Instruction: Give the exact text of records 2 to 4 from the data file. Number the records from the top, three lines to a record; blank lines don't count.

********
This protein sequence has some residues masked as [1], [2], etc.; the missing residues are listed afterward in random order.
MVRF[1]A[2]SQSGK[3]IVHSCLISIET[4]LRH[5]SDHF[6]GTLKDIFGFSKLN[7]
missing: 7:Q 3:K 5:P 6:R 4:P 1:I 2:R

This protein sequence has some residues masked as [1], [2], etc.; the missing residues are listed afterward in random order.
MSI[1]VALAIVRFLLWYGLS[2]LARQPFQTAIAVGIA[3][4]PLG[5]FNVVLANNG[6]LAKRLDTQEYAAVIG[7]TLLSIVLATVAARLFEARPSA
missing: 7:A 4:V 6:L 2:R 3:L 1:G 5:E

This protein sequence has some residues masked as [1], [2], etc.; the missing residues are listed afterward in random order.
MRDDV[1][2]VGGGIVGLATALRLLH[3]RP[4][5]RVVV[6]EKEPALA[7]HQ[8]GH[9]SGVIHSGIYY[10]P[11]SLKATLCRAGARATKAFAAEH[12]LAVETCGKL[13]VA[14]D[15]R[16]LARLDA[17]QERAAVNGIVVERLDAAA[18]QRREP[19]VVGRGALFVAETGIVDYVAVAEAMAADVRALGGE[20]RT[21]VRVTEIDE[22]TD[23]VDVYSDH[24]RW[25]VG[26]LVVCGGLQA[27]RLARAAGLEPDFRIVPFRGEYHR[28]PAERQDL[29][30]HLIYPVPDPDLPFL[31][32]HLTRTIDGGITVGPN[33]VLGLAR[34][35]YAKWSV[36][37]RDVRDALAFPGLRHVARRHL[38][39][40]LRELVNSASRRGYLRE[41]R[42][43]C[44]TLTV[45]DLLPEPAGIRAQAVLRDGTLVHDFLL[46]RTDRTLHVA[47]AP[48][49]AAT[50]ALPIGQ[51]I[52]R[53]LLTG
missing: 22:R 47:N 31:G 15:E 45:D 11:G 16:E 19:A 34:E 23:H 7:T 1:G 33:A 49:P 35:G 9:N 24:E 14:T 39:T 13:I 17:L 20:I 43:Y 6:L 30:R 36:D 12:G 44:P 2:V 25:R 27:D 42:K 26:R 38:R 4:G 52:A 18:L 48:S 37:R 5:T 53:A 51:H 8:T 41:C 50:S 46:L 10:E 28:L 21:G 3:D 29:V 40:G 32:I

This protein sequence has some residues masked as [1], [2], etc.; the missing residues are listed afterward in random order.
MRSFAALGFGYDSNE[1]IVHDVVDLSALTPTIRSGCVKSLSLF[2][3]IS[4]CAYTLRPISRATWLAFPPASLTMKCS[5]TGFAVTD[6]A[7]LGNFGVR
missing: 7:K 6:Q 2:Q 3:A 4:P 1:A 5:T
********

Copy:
This protein sequence has some residues masked as [1], [2], etc.; the missing residues are listed afterward in random order.
MSI[1]VALAIVRFLLWYGLS[2]LARQPFQTAIAVGIA[3][4]PLG[5]FNVVLANNG[6]LAKRLDTQEYAAVIG[7]TLLSIVLATVAARLFEARPSA
missing: 7:A 4:V 6:L 2:R 3:L 1:G 5:E

This protein sequence has some residues masked as [1], [2], etc.; the missing residues are listed afterward in random order.
MRDDV[1][2]VGGGIVGLATALRLLH[3]RP[4][5]RVVV[6]EKEPALA[7]HQ[8]GH[9]SGVIHSGIYY[10]P[11]SLKATLCRAGARATKAFAAEH[12]LAVETCGKL[13]VA[14]D[15]R[16]LARLDA[17]QERAAVNGIVVERLDAAA[18]QRREP[19]VVGRGALFVAETGIVDYVAVAEAMAADVRALGGE[20]RT[21]VRVTEIDE[22]TD[23]VDVYSDH[24]RW[25]VG[26]LVVCGGLQA[27]RLARAAGLEPDFRIVPFRGEYHR[28]PAERQDL[29][30]HLIYPVPDPDLPFL[31][32]HLTRTIDGGITVGPN[33]VLGLAR[34][35]YAKWSV[36][37]RDVRDALAFPGLRHVARRHL[38][39][40]LRELVNSASRRGYLRE[41]R[42][43]C[44]TLTV[45]DLLPEPAGIRAQAVLRDGTLVHDFLL[46]RTDRTLHVA[47]AP[48][49]AAT[50]ALPIGQ[51]I[52]R[53]LLTG
missing: 22:R 47:N 31:G 15:E 45:D 11:G 16:E 19:A 34:E 23:H 7:T 1:G 33:A 49:P 35:G 9:N 24:E 14:T 39:T 13:I 17:L 20:I 43:Y 6:L 30:R 36:D 12:G 44:P 2:V 25:R 27:D 42:K 26:R 38:R 4:G 52:A 18:L 48:S 37:R 5:T 53:A 51:H 8:T 41:C 50:S 46:L 10:E 28:L 21:G 3:D 29:V 40:G 32:I

This protein sequence has some residues masked as [1], [2], etc.; the missing residues are listed afterward in random order.
MRSFAALGFGYDSNE[1]IVHDVVDLSALTPTIRSGCVKSLSLF[2][3]IS[4]CAYTLRPISRATWLAFPPASLTMKCS[5]TGFAVTD[6]A[7]LGNFGVR
missing: 7:K 6:Q 2:Q 3:A 4:P 1:A 5:T